In a previous post, it was determined that George Alexander Ehrlich was a neighbor of the the Kirmse and Lohman families near Goodwin, Oklahoma. and lived about six miles southeast of Shattuck. Oklahoma. This post examines the immigration story of George Alexander Ehrlich from Russia to the USA.
“George Alexander Ehrlich sat at a wedding table in September 1929 and told his grandchildren what it had been like in the bad years on the Volga River in Russia, in the village of Tcherbagovka. Some of his nine children were around him as well. They were at church in Shattuck, Oklahoma, the one place where a person named Schoenhals or Hofferber did not have to pretend to be somebody else.
He told his family about being chained to horses in barns in the Russian countryside. George used to travel with his father, a leather tanner, learning the trade. One of the tricks his father taught him was a way to deter horse thieves. At night, George and his father locked the horses’ legs to their ankles. They slept that way in the barn, horses and Ehrlichs, bound by shackles. George would have followed his father’s footsteps into the tanning trade if it were not for the draft notice he received from the Russian czar on his sixteenth birthday. The Ehrlichs knew what happened once a boy left the village: he was never seen again. Often, the czar’s army would not even do the family the service of sending a death notice. To avoid this service, they would have to leave Russia.
In 1890, the Ehrlichs boarded a ship out of Hamburg, an immigrant boat with enough supplies to last twenty days. It was supposed to take only two weeks to get to New York. Midway into the voyage, a wind came up with sideways rain and high waves, rising in heaving swells, forty feet, swamping the boat. They had sailed into a late season typhoon, and it played with the ship as if it were a bathtub toy: it was knocked and tossed and slapped. All hands retreated to a lower cabin, where they cowered, listening to the wood beams strain and the winds scream and the ship fall apart. Don’t worry, the captain said, the deck is sealed; the boat is unsinkable. On the second day of the storm, the ship’s mast snapped and crashed into the water, but it did not break clean. The boat listed. The mast was snagged in the ocean, tipping the immigrants’ ship at such an angle that water poured in and swamped the deck. The captain sent out an SOS and told everyone to prepare for death. …
As George told this story — the founding narrative of the Ehrlichs in the New World of Oklahoma — more of his children came around to his table, and they were joined by other adults as well. The older people knew the story, but it was worth hearing again, the way George told it….
Through an improbable journey of 166 years, they had bounced from southern Germany to the Volga River region of Russia to the Cherokee Outlet of Oklahoma. The Russlanddeutschen were not Russian nor were they fully German. Hardened by long exile, state cruelty, and official ridicule, they wanted only to be left alone. The treeless expanse of the southern plains was one of the few places in the United States that looked like home.
George Ehrlich turned eighteen on his journey across the Atlantic in 1890. As he continued with his story at the wedding, he told about his emotions on the immigrant boat: scared, yes — a week into the sailing, he regretted leaving home. His money was strapped to a lower leg, and all his possessions fit into one bag. Part of his family had gone one way to Ellis County [Kansas] in an earlier migration, while others stayed behind, hoping they could hide from the czar’s conscription police. George received his draft notice at the same time that a terrible drought hit the Volga region, another nudge to go to America.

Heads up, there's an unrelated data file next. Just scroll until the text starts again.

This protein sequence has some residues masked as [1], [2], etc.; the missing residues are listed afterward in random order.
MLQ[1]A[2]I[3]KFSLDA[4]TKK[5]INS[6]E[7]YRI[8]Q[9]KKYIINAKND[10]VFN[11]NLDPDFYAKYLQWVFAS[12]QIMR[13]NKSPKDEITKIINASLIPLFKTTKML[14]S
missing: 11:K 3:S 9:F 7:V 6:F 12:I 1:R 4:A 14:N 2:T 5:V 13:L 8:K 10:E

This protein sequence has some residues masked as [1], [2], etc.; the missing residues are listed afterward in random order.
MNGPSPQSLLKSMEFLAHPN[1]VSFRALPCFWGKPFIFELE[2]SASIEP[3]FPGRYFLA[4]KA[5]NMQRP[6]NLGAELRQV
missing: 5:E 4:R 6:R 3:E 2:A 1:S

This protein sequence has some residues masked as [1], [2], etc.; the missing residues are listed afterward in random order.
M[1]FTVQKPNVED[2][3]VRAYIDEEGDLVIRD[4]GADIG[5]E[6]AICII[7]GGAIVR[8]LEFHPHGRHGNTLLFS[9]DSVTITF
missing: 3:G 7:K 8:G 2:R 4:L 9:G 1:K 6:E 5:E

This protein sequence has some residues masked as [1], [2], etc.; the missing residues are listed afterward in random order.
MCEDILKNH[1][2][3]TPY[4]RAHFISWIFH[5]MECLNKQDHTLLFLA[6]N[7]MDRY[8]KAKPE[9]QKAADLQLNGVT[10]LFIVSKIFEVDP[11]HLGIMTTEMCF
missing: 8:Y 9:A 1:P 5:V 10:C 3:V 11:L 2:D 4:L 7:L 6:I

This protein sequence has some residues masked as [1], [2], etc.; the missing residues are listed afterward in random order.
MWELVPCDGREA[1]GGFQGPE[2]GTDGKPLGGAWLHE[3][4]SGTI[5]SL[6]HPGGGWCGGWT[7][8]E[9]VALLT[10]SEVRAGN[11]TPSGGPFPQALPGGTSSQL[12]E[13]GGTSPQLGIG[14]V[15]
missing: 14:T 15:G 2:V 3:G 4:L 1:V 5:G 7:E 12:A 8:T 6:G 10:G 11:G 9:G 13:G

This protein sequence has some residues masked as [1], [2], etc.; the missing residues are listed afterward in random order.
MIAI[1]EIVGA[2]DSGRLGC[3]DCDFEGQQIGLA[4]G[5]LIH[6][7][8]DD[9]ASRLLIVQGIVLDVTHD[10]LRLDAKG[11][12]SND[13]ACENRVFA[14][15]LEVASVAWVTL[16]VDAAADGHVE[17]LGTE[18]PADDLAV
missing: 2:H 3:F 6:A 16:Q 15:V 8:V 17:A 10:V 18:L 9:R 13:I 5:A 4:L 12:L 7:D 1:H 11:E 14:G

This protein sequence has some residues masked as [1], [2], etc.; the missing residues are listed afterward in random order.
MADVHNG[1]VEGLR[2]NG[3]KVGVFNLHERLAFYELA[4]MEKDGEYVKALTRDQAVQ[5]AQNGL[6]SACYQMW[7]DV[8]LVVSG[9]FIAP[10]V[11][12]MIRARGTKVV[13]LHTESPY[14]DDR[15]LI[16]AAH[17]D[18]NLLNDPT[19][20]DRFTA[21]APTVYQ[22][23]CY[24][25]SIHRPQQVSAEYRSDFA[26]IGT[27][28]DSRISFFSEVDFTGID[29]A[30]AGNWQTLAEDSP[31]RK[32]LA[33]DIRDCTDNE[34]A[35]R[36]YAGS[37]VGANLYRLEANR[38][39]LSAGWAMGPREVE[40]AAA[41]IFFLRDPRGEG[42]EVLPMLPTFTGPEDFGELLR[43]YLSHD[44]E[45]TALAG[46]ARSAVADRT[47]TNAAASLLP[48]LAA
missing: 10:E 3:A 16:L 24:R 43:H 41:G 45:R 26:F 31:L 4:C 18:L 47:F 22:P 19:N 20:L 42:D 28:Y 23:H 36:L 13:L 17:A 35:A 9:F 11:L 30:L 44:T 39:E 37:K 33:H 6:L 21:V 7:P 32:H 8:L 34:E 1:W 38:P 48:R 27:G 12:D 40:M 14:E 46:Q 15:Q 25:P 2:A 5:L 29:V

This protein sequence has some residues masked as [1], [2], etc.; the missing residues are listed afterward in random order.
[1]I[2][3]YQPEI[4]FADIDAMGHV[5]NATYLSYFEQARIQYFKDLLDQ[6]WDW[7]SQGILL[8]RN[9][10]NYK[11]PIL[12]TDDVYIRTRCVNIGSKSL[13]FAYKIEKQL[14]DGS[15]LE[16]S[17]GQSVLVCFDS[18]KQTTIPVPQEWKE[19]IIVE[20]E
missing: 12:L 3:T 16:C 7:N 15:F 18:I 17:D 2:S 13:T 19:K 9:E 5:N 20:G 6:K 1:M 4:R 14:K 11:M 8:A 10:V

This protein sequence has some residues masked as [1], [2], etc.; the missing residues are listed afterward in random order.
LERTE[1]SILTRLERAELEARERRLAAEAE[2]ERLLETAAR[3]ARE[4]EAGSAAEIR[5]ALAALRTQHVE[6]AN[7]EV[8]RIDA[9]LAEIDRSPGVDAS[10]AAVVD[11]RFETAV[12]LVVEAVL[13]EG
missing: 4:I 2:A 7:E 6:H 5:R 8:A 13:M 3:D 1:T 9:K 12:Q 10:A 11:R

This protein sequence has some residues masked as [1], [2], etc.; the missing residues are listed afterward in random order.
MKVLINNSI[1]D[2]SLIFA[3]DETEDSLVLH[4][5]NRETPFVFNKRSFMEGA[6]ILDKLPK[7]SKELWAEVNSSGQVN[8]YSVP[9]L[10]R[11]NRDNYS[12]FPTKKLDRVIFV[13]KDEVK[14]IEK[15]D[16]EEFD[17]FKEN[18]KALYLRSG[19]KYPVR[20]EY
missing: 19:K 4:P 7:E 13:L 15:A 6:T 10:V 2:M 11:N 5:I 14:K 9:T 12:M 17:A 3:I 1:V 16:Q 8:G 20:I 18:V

When the wind of the hurricane got ahold of the ship’s mast and dragged it into the water, he thought he would never see American soil. The mast was broken about ten inches from the bottom. The longer it dragged in the water, the more the ship listed. The typhoon raged, seas engorged, wind and heavy rain clawing at the ship. Another SOS went out. Nothing in response. They were all going to drown in the mid-Atlantic.
Another German — George knew him only as a Catholic boy — offered to crawl out on the mast and try to saw it off. The Captain said it would kill him, but if the boy wanted to give it a try —Godspeed. They tethered the boy to a rope, handed him a saw, and sent him on his way. He shimmied out, the sea heaving, salt spray sweeping over him, inching along the downed mast. When he was far enough along the beam, he started sawing. He cut through rope cables and oak until his hands were numb. At last, the mast broke away. As the beam fell to the sea, the boat righted itself. Now the Captain ordered all the immigrants to bail.
The ship had only one working propeller; the other was broken by a cable that had snapped in the storm. The boat limped on, steadily west, away from the grip of the typhoon. In New York, it was announced as lost at sea. Almost two months after leaving Hamburg, the immigrants arrived in New York Harbor, their food gone, many of them desperately ill. George Ehrlich landed in America on New Year’s Day, 1891.”
Back at the wedding, it was time for toasts. To Catherine the Great, of course. And to America. They raised glasses of schnapps and the spritzy white wine made by the Germans in Oklahoma and thanked God for their good fortune. The accordions and dulcimers came out. They danced the Hochzeit, which was like the fox trot, only faster.
Arrival in New York
A search in Ancestry.com for a George Alexander Ehrich who arrived in New York Harbor about “January 1, 1891” found him in the passenger list of the POLARIA steamship that arrived on February 9, 1891 as is shown below:
The Ancestry.com transcription of the entry for George is as follows:
|Arrival Date:||9 Feb 1891|
|Birth Date:||abt 1874|
|Place of Origin:||Russia|
|Port of Departure:||Copenhagen, Denmark and Stettin, Germany|
|Port of Arrival:||New York, New York|
The POLARIA Steamship